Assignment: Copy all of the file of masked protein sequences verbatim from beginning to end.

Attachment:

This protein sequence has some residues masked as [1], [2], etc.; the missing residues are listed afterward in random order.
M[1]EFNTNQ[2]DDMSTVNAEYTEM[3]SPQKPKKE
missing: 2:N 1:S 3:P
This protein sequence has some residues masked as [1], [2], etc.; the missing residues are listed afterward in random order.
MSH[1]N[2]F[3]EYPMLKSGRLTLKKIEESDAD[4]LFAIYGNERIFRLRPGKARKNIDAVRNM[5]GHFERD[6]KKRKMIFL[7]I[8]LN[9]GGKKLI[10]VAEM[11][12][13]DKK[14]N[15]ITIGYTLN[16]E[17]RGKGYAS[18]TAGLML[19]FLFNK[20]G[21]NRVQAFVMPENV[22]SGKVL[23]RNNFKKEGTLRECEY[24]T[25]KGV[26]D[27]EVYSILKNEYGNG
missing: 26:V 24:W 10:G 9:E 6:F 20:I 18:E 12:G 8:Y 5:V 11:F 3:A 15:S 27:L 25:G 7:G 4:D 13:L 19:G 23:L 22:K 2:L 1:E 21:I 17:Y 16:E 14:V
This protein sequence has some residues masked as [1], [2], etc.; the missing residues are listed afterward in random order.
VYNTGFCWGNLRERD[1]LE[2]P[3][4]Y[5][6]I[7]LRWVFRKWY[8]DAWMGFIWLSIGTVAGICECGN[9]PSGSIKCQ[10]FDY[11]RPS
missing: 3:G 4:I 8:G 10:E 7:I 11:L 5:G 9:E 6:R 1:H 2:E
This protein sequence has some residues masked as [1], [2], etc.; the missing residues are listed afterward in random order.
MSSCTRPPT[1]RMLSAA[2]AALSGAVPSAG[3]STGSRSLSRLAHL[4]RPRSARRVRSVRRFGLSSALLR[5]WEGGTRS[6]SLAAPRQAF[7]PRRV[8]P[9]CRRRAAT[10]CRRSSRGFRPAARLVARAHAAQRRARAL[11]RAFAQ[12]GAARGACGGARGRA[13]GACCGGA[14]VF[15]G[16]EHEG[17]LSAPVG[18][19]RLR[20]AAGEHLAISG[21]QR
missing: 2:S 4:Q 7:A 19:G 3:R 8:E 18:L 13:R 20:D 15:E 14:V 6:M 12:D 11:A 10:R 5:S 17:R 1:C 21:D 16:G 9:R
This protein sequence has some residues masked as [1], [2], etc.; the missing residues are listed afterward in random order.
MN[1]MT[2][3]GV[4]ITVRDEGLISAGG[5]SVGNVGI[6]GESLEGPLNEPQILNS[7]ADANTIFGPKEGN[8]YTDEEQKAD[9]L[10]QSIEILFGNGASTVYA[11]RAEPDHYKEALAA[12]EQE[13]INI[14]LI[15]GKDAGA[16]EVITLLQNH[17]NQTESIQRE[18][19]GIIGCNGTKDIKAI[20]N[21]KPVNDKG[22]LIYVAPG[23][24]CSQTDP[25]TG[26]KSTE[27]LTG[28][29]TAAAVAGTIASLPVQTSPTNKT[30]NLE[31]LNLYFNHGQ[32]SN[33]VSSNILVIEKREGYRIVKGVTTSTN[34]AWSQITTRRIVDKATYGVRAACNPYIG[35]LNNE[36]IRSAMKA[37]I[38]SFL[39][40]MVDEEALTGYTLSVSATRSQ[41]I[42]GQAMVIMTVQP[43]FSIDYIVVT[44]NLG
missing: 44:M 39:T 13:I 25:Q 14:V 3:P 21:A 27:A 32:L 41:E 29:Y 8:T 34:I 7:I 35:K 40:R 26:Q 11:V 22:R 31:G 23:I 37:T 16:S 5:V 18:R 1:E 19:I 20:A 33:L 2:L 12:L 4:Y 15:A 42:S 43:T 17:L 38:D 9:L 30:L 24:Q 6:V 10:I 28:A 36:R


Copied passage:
This protein sequence has some residues masked as [1], [2], etc.; the missing residues are listed afterward in random order.
M[1]EFNTNQ[2]DDMSTVNAEYTEM[3]SPQKPKKE
missing: 2:N 1:S 3:P
This protein sequence has some residues masked as [1], [2], etc.; the missing residues are listed afterward in random order.
MSH[1]N[2]F[3]EYPMLKSGRLTLKKIEESDAD[4]LFAIYGNERIFRLRPGKARKNIDAVRNM[5]GHFERD[6]KKRKMIFL[7]I[8]LN[9]GGKKLI[10]VAEM[11][12][13]DKK[14]N[15]ITIGYTLN[16]E[17]RGKGYAS[18]TAGLML[19]FLFNK[20]G[21]NRVQAFVMPENV[22]SGKVL[23]RNNFKKEGTLRECEY[24]T[25]KGV[26]D[27]EVYSILKNEYGNG
missing: 26:V 24:W 10:G 9:E 6:F 20:I 18:E 12:G 8:Y 5:V 11:F 3:A 15:S 27:L 25:G 7:G 4:D 13:L 19:G 23:L 22:K 2:L 1:E 21:I 17:Y 16:E 14:V
This protein sequence has some residues masked as [1], [2], etc.; the missing residues are listed afterward in random order.
VYNTGFCWGNLRERD[1]LE[2]P[3][4]Y[5][6]I[7]LRWVFRKWY[8]DAWMGFIWLSIGTVAGICECGN[9]PSGSIKCQ[10]FDY[11]RPS
missing: 3:G 4:I 8:G 10:E 7:I 11:L 5:G 9:E 6:R 1:H 2:E
This protein sequence has some residues masked as [1], [2], etc.; the missing residues are listed afterward in random order.
MSSCTRPPT[1]RMLSAA[2]AALSGAVPSAG[3]STGSRSLSRLAHL[4]RPRSARRVRSVRRFGLSSALLR[5]WEGGTRS[6]SLAAPRQAF[7]PRRV[8]P[9]CRRRAAT[10]CRRSSRGFRPAARLVARAHAAQRRARAL[11]RAFAQ[12]GAARGACGGARGRA[13]GACCGGA[14]VF[15]G[16]EHEG[17]LSAPVG[18][19]RLR[20]AAGEHLAISG[21]QR
missing: 2:S 4:Q 7:A 19:G 3:R 8:E 18:L 13:R 20:D 15:E 14:V 6:M 12:D 11:A 10:R 5:S 17:R 1:C 21:D 16:G 9:R
This protein sequence has some residues masked as [1], [2], etc.; the missing residues are listed afterward in random order.
MN[1]MT[2][3]GV[4]ITVRDEGLISAGG[5]SVGNVGI[6]GESLEGPLNEPQILNS[7]ADANTIFGPKEGN[8]YTDEEQKAD[9]L[10]QSIEILFGNGASTVYA[11]RAEPDHYKEALAA[12]EQE[13]INI[14]LI[15]GKDAGA[16]EVITLLQNH[17]NQTESIQRE[18][19]GIIGCNGTKDIKAI[20]N[21]KPVNDKG[22]LIYVAPG[23][24]CSQTDP[25]TG[26]KSTE[27]LTG[28][29]TAAAVAGTIASLPVQTSPTNKT[30]NLE[31]LNLYFNHGQ[32]SN[33]VSSNILVIEKREGYRIVKGVTTSTN[34]AWSQITTRRIVDKATYGVRAACNPYIG[35]LNNE[36]IRSAMKA[37]I[38]SFL[39][40]MVDEEALTGYTLSVSATRSQ[41]I[42]GQAMVIMTVQP[43]FSIDYIVVT[44]NLG
missing: 44:M 39:T 13:I 25:Q 14:V 3:P 21:A 27:A 32:L 41:E 29:Y 8:T 34:I 7:I 35:K 40:R 26:Q 11:V 22:R 31:G 23:I 37:T 16:S 5:V 18:R 1:E 19:I 20:A 33:L 2:L 12:L 4:Y 15:A 42:S 43:T 17:L 38:D 9:L 30:L 24:Q 6:V 10:I 28:A 36:R